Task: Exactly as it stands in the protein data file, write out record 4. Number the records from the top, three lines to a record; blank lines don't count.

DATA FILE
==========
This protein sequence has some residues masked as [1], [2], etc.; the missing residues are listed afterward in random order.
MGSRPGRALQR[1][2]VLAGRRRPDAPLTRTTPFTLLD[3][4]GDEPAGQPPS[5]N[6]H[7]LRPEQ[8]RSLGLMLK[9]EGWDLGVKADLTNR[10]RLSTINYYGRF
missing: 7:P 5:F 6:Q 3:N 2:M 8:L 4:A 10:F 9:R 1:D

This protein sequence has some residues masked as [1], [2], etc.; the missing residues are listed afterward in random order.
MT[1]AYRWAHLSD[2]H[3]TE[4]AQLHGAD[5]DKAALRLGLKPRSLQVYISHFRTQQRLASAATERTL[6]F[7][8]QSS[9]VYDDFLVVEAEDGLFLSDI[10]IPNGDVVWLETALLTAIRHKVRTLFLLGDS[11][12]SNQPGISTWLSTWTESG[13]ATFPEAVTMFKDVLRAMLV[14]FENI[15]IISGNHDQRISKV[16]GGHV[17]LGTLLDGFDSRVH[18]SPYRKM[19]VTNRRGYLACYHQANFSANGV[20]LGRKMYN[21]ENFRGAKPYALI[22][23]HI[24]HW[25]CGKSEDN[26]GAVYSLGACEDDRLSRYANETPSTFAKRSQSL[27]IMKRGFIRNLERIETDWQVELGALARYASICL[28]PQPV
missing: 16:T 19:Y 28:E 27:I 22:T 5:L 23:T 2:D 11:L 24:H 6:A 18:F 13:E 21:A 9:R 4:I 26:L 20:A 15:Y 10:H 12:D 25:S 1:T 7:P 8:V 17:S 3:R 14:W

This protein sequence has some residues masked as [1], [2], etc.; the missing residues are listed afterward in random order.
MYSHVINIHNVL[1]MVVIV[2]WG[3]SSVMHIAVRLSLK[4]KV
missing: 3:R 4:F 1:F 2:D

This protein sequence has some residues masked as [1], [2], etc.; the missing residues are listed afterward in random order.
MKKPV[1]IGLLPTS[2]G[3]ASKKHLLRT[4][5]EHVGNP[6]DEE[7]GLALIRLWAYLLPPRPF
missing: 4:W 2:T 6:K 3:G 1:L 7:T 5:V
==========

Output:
This protein sequence has some residues masked as [1], [2], etc.; the missing residues are listed afterward in random order.
MKKPV[1]IGLLPTS[2]G[3]ASKKHLLRT[4][5]EHVGNP[6]DEE[7]GLALIRLWAYLLPPRPF
missing: 4:W 2:T 6:K 3:G 1:L 7:T 5:V